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Composting is an easy and free way to add more nutrients to your soil. Don't worry about attracting pests, if done correctly the only animals it will attract are worms which are essential to breaking down the vegetable matter into a nutrient rich compost


First you have to get a bin. You can either buy a bin (the plastic tardis shaped bins are the cheapest kind) or make a bin. Many allotment holders make a bin from pallets (you can pick up pallets for free from many places around town- ask your neighbour for tips) Three pallets attached in a C shape to form the sides and back of the heap are the simplest form. 

The benefits of a plastic bin are you can get cracking straight away. If you are clearing a plot you will have a lot of compostable waste from the off. They also keep the compost damp which is optimal for quick composting. On the downside you will probably fill one pretty quickly and may soon need a second.

The benefits of a pallet compost heap is it will naturally be bigger, taking a lot more of your allotment waste. It is ventilated at the sides, which adds air (essential to composting) but on the downside the contents will remain cooler so this slows down composting. A solution might be to part fill the gaps in your pallets with offcuts of wood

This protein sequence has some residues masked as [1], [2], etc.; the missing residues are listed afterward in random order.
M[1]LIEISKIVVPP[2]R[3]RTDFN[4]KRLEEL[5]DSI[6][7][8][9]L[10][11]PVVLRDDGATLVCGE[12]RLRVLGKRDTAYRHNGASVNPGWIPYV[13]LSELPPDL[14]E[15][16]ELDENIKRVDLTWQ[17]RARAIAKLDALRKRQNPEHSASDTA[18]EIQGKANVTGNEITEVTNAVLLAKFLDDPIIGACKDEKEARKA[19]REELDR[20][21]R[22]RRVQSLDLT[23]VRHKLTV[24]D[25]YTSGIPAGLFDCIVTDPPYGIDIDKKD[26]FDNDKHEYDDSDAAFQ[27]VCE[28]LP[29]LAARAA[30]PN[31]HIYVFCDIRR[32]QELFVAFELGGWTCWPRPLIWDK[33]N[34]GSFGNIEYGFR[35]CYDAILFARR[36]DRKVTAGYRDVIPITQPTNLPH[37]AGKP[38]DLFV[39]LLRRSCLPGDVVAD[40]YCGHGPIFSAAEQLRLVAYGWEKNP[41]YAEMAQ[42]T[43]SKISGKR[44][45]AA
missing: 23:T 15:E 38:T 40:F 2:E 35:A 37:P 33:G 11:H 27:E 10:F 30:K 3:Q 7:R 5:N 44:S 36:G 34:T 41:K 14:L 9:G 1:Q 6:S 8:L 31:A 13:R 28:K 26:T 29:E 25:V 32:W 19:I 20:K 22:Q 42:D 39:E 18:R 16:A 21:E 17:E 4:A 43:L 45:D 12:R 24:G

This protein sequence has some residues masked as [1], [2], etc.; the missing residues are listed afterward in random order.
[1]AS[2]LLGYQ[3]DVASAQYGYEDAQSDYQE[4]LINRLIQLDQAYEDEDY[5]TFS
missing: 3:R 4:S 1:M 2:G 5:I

Whichever you choose, stand your bin directly on the earth to allow worms in. 


Start to use you bin - following some simple rules will mean a pest, smell free compost heap

Do use:

  • Vegetable waste, grass cuttings, leaves, weed leaves only (green)

  • Cardboard - (brown)

  • Scrunched paper (brown)

  • Tea bags (brown)

  • Coffee grounds (green)
  • Pet bedding such as sawdust containing vegetarian animal droppings                                                                                 (guineas & rabbits) (brown)

  • Tree leaves/ leaf mold (brown)

  • Drowned perennial weed roots (kept underwater in dark for several weeks)

For the perfect compost you will need 2 parts green compost to one part brown. Too brown and the pile won't compost quickly, too green and it will turn sludgy and smelly. 

You can make decent compost with a good mixture in 4 or 5  of the warmer months. Heat is vital for the process so it will slow down in winter. You can buy compost accelerator from any garden centre if you are in a hurry, but any urea rich liquid (ie wee) will do the job too! 

You can speed the process up by turning your pile, ie taking it all out of the bin and putting it back in in a different order, but this is a lot of work if you are busy on your plot!!

If you want to know more about composting a good website to start with is this one

Good luck!!

Don't use:

  • Diseased plants

  • Weed seeds or roots

  • Couch-grass roots

  • Cooked food, meat or dairy products on your heap - attracts rats

  • Carnivorous (dogs cats etc) animal faeces or litter

  • Nappies 

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